The 3000-sq-km Keo Seima (formerly called Seima Protected Forest) hosts the country’s greatest treasure trove of mammalian wildlife. Besides unprecedented numbers of black-shanked doucs and southern yellow-cheeked crested gibbons, an estimated 115 wild elephants – accounting for around a quarter of Cambodia's total population – roam the park, along with bears and cats.
The Wildlife Conservation Society (WCS) helps to manage the forest, and there are a range of ecotourism initiatives under way, including primate spotting in Andong Kroloeng.
The bird life is also impressive, and the jungle, which is lusher and denser than the dry forest in eastern Mondulkiri, has been relatively well preserved. Well-trained English-speaking guides accompany guests on wildlife-spotting trips for around US$85 to US$125 per person per day. Overnight stays are possible in the Jahoo Gibbon Camp, located on-site. There's a flat US$30-per-person conservation fee for both day and overnight visits.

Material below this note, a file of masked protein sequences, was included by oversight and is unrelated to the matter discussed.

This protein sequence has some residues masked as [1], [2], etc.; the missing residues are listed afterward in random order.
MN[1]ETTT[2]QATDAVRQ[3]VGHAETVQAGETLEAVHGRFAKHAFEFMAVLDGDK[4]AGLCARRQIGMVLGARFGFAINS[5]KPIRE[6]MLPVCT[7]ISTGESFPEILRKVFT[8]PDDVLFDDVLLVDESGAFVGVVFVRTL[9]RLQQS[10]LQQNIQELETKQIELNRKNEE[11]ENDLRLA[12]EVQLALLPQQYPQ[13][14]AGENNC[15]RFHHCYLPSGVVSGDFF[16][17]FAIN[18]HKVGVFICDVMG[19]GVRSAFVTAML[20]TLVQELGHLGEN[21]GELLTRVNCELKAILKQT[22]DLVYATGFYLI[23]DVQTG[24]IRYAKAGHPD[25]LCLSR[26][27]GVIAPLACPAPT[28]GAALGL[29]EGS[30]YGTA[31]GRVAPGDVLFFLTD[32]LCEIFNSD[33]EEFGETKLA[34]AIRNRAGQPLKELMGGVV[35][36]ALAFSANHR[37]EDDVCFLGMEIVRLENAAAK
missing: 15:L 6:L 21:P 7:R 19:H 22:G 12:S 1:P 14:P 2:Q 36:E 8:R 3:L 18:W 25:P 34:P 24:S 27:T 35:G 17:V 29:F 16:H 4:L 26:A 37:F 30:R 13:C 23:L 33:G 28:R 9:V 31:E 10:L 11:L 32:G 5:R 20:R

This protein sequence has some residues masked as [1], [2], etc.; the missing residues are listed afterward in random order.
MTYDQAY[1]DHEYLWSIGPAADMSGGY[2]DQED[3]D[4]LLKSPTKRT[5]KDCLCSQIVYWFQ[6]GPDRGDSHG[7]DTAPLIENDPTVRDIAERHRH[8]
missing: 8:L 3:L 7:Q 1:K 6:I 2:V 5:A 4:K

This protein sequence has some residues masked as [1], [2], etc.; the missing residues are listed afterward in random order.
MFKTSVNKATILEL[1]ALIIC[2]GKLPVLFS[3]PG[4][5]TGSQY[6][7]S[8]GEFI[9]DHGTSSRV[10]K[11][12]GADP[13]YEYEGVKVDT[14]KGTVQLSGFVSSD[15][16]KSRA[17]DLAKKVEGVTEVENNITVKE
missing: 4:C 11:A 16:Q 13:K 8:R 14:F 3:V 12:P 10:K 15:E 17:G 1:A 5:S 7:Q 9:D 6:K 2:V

All visitors must wear neon yellow vests when entering the forest. The idea is that the primates will come to recognise yellow-vested people as harmless tourists they needn't flee from (as opposed to the drab-clothed loggers and poachers lurking on the park's periphery).
The road to Sen Monorom passes right through the sanctuary, so keep an eye out for monkeys if driving through. Andong Kroloeng lies about 5km from the NH76 and about 30km from Sen Monorom. The rates include a 4WD transfer from the NH76 for the last 5km to the camp, as the road can get extremely messy in the wet season (after heavy rains, you may need to walk the last 2km). For the latest developments on tours in the park, contact the Hefalump Cafe in Sen Monorom. Book directly with either the Sam Veasna Center – based in Siem Reap and focused on extended stays, particularly for birders – or The Hangout in Sen Monorom, which is focused on more budget-friendly gibbon spotting.